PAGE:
The feeding of the five thousand is, with the exception of the resurrection itself, the only miracle that is recorded in all four gospels. Apparently there was general agreement that the story illustrates something essential about Jesus, that no account of his life could omit it. I admit to being somewhat puzzled as to its significance, but perhaps the process of writing these notes will clear things up for me a bit.
 After these things Jesus went over the sea of Galilee, which is the sea of Tiberias.
 And a great multitude followed him, because they saw his miracles which he did on them that were diseased.
 And Jesus went up into a mountain, and there he sat with his disciples.
 And the passover, a feast of the Jews, was nigh.
 When Jesus then lifted up his eyes, and saw a great company come unto him, he saith unto Philip, "Whence shall we buy bread, that these may eat?" And this he said to prove him: for he himself knew what he would do. Philip answered him, "Two hundred pennyworth of bread is not sufficient for them, that every one of them may take a little."
 One of his disciples, Andrew, Simon Peter's brother, saith unto him,  "There is a lad here, which hath five barley loaves, and two small fishes: but what are they among so many?" And Jesus said, "Make the men sit down."
Now there was much grass in the place. So the men sat down, in number about five thousand.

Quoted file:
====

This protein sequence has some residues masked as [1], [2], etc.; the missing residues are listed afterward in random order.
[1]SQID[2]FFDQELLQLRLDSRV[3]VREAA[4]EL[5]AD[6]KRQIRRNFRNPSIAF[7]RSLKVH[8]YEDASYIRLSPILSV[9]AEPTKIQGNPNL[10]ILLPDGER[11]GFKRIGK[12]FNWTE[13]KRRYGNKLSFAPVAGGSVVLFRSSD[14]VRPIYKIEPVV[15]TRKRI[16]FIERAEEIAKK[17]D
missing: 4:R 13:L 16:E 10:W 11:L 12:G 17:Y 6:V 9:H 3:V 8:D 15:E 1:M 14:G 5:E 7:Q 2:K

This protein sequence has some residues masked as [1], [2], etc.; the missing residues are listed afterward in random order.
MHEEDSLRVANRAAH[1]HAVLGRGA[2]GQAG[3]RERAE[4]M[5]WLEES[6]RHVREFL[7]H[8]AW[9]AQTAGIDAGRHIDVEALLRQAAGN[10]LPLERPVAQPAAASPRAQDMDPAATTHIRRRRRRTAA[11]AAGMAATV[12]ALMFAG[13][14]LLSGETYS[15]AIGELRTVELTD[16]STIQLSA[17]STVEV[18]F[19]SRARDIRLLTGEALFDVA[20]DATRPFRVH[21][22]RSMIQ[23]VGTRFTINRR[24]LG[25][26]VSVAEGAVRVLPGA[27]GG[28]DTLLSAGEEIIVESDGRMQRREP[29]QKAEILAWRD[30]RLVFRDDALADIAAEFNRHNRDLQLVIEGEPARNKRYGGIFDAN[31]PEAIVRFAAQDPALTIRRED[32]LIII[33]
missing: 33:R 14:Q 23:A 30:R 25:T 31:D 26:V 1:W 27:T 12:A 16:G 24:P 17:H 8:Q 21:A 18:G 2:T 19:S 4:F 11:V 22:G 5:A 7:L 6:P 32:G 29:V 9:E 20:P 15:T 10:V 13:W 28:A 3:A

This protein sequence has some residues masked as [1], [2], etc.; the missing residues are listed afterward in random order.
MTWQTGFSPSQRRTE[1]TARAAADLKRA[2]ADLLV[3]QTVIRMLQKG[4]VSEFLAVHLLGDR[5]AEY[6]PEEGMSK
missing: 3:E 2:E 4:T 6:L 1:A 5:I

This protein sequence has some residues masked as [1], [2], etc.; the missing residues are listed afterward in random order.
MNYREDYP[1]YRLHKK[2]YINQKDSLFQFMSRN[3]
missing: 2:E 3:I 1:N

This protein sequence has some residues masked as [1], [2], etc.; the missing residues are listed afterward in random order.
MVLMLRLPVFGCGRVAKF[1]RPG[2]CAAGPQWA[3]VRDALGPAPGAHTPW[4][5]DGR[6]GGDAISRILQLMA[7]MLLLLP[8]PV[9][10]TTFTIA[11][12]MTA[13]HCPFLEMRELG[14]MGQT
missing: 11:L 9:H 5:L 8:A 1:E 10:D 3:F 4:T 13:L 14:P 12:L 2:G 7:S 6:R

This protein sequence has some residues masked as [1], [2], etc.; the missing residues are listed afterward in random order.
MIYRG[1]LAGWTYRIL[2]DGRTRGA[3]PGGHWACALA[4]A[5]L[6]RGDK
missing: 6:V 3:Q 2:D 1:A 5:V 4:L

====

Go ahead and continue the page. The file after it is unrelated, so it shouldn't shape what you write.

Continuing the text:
And Jesus took the loaves; and when he had given thanks, he distributed to the disciples, and the disciples to them that were set down; and likewise of the fishes as much as they would. When they were filled, he said unto his disciples, Gather up the fragments that remain, that nothing be lost. Therefore they gathered them together, and filled twelve baskets with the fragments of the five barley loaves, which remained over and above unto them that had eaten.
Now ye may suppose that this is foolishness in me; but behold I say unto you, that by small and simple things are great things brought to pass; and small means in many instances doth confound the wise.And the Lord God doth work by means to bring about his great and eternal purposes; and by very small means the Lord doth confound the wise and bringeth about the salvation of many souls (Alma 37:6-7).
After all, if I didn't believe something like that, why would I even be writing this? Why bother with these notes of mine that are read by a few hundred of the billions of people in the world and probably taken to heart by far fewer than that? Why bother doing anything at all, we who are not destined to be movers and shakers? Trying to guess the probable (and probably insignificant) consequences of our actions is a trap. Just do good things and leave the rest to God. That is the moral of the story of the feeding of the five thousand.
 Then those men, when they had seen the miracle that Jesus did, said, This is of a truth that prophet that should come into the world.